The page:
Food materials to be processed into a certain form by the method of manufacturing three-dimensionally formed foods according to the present invention include meats of animals, birds and whales, fishes and shellfishes, eggs, grains, corms and the processed foods thereof, and they are not limited to specific kinds, specific thermal or non-thermal treatment, and specific methods of processing. Three-dimensional foods according to the present invention designate foods having a certain form other than flat, i.e., those of a spherical shape or those having an uneven surface and/or a patterned surface by blanking. Examples of such forms include human and animal faces, plants, fruits, flowers and comic characters.
Separating the food material formed into an above-described form from an above-described food material by means of the forming blocks (formed products) from (the surface of) the drum according to a conventional method results in a high occurrence rate of defectively formed products.
According to the present invention, the occurrence rate of defectively formed products is unexpectedly decreased by performing the separation of formed products from the drum surface by -jetting compressed air thereto. This is illustrated in FIG. 1. In the figure, a compressed air nozzle (7) is disposed in such a direction that the formed products can be easily separated. According to the present invention, compressed air, for example, air compressed by means of a compressor, is jetted from a nozzle having a rectangular or circular cross-section.
In order to decrease the occurrence rate of defectively formed products, it can be additionally employed to spray water, steam or hot water, to spread grain powder, or to apply edible oil or fat, to the forming blocks, prior to filling food material therein.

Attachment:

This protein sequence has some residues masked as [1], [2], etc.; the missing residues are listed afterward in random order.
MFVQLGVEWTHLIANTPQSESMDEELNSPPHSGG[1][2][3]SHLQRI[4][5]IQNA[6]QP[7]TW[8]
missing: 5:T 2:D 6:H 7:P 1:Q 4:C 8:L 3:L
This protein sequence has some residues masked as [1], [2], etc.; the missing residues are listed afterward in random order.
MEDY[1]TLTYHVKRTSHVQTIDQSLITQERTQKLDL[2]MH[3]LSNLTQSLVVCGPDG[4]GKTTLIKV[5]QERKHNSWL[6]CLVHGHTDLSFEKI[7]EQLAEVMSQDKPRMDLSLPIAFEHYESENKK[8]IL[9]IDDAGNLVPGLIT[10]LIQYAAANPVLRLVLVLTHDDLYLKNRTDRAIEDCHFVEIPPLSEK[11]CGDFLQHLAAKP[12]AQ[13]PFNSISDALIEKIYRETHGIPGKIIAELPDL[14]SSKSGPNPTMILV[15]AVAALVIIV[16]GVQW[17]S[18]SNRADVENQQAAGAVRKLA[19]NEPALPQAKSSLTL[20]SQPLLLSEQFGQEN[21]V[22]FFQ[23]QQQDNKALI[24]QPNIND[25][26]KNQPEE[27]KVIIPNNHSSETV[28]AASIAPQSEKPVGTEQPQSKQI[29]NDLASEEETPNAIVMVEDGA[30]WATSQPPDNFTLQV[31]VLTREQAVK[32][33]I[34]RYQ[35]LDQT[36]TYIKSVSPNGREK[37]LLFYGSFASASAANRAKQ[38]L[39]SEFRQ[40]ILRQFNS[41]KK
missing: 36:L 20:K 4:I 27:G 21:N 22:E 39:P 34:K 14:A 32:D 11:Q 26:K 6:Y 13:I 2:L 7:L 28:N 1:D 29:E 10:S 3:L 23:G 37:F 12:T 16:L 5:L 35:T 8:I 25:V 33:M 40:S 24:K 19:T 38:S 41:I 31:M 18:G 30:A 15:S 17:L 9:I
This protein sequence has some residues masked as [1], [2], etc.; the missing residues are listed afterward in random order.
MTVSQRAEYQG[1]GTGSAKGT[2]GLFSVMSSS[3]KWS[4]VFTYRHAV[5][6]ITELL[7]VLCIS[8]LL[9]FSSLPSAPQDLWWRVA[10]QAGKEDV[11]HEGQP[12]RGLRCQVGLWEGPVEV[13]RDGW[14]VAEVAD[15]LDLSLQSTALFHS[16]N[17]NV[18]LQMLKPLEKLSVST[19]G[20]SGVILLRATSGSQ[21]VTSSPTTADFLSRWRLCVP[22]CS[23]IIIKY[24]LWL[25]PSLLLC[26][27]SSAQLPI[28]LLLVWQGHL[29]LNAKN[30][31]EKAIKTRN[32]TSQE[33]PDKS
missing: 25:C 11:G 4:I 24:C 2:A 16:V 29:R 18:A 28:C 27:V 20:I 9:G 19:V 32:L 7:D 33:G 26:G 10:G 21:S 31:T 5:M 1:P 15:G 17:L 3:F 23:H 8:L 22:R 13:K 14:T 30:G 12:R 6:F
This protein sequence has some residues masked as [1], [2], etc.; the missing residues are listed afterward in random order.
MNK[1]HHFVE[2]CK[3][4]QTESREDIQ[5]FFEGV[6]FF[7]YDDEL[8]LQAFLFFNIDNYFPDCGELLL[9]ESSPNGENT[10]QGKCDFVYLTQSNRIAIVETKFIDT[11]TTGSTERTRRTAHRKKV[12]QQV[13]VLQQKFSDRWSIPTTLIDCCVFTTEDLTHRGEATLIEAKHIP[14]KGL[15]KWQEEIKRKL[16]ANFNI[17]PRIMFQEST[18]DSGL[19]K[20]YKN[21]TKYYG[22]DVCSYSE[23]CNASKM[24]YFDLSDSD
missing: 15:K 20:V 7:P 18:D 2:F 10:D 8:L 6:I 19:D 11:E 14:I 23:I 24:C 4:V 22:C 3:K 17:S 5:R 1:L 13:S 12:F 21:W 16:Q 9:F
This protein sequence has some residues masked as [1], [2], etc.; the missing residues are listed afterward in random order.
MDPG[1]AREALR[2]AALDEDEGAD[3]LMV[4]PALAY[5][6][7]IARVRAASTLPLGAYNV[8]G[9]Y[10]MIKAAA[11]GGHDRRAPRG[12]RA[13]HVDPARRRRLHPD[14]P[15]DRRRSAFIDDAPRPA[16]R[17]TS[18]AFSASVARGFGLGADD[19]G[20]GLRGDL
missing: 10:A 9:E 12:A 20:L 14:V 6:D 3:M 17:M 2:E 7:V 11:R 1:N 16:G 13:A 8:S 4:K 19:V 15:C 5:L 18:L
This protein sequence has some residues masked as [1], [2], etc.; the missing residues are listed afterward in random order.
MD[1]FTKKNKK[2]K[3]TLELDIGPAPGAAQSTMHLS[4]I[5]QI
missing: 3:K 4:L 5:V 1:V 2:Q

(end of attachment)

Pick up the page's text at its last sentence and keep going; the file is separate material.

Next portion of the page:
In FIG. 1, a case of spraying water is shown as an example. The water contained in a water tank(8) is sprayed through a water spraying nozzle (9). In FIG. 3, a case of spreading grain powder (11) is shown as an example, instead of spraying water as shown in FIG. 1. The grain powder contained in a grain powder hopper (10) is spread through the hopper (10) at a desired time.
Apparently, it is after separating the formed products but prior to filling food material for the following cycle that water, steam or hot water is sprayed, grain powder is spreaded, or edible oil or fat is applied, to the forming blocks, considering the objects of these operations.
The grain powder to be used according to the present invention may be any powder which can be utilized as so-called dusting powder, such as wheat flour, rice powder and various kinds of starch. And, edible oil or fat may be vegetable oil, such as salad oil, and animal fat, and these oils and fats may contain food additives, such as detergent.
The food material formed according to the manufacturing method of the present invention (formed products) may, if solidification of their shape is required, be solidified in their form by drying, heating such as deep frying in heated oil, or in any other appropriate manners. Moreover, when food materials are required to be cooked as they are raw and therefore the formed products thereof cannot be eaten as they are, it is of course possible, if appropriate, to make the heating for solidifying their shape function as the heating for cooking. In the case of deep frying, the formed products can be deep fried by throwing them directly into heated oil, not by way of a belt conveyor.
The present invention will be further described by way of the following test examples (examples and comparative examples).